Using the revenue plan as the starting point for our build plan, the next step is to factor in a yield rate. Looking at our example below, you can see that Product XYZ has a planned yield rate of 95%, which means that we plan to scrap 5%. There are some nuances to consider relative to how you factor in scrap, but for now we are just increasing the units needed by the yield (Units Finished / Yield %), to compute the units started. Again, looking at the month of January for Product XYZ, we need to finish 16,621 to ship that same quantity. To have 16,621 complete, we need to start 17,496 units when the expectation is to scrap 5% of the units started.

Manufacturing Engineering provided the per unit labor standard for Product XYZ, which was set at .0130 hours per unit, which when multiplied by the number of starts–17,496–indicating a need for 227 hours of direct labor build time to complete this requirement. We go through the same process for all 5 products for the entire year. Though many rows and columns are hidden on the image below, you can see the totals for all the products at the bottom of the worksheet. You can review the results below and see that the total number of hours of direct labor required to finish 2,883,287 units is 56,696 hours. The 56,696 hours flows into our headcount plan model.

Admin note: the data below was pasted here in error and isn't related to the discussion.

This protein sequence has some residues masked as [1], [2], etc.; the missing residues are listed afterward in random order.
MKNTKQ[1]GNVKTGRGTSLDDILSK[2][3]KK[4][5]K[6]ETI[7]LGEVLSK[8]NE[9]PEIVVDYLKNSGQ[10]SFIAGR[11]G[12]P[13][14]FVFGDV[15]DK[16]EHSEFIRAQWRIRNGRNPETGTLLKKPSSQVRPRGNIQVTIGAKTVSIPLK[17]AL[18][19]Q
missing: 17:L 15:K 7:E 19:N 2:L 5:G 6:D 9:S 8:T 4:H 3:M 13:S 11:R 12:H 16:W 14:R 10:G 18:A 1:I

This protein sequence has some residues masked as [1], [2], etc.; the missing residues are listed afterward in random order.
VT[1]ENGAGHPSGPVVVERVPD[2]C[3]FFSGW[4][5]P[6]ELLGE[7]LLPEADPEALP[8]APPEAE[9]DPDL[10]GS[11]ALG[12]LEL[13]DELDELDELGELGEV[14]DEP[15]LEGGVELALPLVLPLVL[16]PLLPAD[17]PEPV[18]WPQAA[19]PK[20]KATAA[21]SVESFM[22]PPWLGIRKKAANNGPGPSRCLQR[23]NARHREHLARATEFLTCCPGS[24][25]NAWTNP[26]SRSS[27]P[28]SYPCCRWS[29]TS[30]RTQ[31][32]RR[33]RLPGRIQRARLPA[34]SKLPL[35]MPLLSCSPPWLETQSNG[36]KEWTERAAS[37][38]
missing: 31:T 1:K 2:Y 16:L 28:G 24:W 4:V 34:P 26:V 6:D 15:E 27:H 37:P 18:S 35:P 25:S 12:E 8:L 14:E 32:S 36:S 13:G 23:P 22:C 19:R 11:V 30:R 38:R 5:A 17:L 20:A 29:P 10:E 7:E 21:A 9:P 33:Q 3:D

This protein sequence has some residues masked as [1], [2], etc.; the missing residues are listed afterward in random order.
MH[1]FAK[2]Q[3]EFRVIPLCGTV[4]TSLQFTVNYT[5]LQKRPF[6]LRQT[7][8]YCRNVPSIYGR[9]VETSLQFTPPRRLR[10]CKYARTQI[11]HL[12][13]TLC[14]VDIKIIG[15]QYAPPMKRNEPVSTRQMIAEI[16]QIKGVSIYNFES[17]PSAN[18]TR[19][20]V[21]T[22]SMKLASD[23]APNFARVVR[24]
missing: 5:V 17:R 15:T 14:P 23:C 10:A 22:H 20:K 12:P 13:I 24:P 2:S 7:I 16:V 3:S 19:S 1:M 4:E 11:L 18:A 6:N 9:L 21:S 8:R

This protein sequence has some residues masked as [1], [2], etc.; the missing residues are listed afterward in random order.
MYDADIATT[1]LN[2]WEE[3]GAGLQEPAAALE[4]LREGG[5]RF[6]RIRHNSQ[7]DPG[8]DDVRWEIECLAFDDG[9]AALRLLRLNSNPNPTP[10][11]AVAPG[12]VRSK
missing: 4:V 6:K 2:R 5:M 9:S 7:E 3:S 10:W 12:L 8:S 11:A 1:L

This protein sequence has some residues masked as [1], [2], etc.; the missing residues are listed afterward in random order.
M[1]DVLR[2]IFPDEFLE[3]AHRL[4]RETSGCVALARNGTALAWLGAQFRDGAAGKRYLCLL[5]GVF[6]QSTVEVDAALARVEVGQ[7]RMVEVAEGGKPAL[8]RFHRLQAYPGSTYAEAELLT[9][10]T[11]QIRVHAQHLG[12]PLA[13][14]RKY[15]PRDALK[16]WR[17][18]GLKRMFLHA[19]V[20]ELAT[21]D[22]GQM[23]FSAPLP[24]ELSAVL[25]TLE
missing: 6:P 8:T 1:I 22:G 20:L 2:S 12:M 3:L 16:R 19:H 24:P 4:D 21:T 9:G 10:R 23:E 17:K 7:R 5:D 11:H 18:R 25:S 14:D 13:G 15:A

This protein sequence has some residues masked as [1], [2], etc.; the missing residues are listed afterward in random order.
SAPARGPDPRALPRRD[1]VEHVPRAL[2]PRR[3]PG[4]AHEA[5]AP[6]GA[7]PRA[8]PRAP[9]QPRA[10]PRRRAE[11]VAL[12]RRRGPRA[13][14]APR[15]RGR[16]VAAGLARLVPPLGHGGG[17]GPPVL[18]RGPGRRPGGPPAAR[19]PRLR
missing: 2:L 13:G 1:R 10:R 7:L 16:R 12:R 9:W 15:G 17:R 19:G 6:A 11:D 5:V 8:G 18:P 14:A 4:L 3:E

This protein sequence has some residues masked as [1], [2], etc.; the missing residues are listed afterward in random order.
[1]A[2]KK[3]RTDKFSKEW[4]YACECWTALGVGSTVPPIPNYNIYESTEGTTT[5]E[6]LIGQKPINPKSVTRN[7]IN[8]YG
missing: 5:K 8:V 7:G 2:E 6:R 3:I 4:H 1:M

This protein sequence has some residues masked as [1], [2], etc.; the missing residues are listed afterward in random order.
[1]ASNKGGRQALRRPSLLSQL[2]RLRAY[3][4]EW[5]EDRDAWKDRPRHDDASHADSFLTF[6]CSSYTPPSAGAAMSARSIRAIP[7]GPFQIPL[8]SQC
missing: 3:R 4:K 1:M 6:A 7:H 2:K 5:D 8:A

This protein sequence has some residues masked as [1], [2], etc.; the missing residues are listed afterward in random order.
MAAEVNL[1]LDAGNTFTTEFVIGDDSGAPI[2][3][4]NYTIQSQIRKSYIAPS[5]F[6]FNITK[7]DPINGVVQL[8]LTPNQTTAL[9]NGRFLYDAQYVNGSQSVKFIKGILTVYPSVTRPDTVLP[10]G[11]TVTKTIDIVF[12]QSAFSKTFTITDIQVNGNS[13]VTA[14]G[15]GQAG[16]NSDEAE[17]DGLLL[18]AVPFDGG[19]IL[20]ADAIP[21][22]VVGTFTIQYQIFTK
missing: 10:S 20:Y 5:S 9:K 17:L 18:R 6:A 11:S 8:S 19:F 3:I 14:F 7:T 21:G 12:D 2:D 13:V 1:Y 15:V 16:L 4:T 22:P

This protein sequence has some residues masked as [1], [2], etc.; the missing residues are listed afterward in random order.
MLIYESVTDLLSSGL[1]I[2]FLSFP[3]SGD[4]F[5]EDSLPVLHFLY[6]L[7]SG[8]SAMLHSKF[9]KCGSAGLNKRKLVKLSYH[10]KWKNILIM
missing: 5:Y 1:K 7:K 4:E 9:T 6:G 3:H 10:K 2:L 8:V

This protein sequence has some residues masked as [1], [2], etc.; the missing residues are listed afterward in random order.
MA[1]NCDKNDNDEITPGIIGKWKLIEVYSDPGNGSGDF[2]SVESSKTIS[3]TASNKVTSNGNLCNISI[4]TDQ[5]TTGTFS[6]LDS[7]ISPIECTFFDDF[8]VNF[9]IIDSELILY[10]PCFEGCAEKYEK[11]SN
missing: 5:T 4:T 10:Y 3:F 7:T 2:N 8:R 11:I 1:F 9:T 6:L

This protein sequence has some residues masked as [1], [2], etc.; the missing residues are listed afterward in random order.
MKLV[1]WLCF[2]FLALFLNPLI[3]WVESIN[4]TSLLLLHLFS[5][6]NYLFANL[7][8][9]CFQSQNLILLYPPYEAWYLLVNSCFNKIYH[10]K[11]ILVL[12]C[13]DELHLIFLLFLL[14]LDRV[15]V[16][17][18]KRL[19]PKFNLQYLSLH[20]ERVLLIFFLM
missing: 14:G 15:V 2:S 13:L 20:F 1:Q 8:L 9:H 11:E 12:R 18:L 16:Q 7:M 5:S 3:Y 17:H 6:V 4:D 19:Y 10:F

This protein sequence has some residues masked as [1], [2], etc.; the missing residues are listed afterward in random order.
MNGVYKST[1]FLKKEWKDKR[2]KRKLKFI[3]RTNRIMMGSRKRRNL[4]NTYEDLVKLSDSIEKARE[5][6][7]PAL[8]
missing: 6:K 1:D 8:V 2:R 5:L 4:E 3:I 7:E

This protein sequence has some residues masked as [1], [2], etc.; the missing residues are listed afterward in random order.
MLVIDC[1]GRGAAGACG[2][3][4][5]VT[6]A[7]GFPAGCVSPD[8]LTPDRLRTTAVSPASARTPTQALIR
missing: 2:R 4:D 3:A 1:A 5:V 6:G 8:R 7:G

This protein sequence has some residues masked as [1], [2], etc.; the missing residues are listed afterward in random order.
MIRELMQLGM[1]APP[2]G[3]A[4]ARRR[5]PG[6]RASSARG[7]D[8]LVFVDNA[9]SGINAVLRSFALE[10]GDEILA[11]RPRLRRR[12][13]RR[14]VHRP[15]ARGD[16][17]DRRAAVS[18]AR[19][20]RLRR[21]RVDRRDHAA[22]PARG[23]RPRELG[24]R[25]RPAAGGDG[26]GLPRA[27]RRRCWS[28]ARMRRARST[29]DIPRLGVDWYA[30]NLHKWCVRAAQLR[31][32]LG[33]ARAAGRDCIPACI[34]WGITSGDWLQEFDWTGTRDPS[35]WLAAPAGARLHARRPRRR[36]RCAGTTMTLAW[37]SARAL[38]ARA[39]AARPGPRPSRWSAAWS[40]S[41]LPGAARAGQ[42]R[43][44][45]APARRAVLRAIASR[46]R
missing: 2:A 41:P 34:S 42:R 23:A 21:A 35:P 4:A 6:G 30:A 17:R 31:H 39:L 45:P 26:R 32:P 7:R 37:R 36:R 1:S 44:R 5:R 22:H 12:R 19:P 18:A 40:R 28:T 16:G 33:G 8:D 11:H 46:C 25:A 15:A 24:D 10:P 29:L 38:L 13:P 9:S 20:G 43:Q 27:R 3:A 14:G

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As we mentioned there are some consideration you need to make regarding how to plan for scrap. One of the first considerations is how does your ERP system handle scrapped units. Do you scrap units off the work order before any direct labor is earned? Or do you scrap units after the work order is confirmed, which includes the earned hours in the scrapped unit. This has implications for both how you plan scrap and overhead absorption. So be sure you understand where the confirmation process for each good and bad unit occurs to more accurately estimate production variances. Our hypothetical ERP system is assumed to scrap units after confirmation, which increases the cost of scrap and decreases potential labor efficiency variances.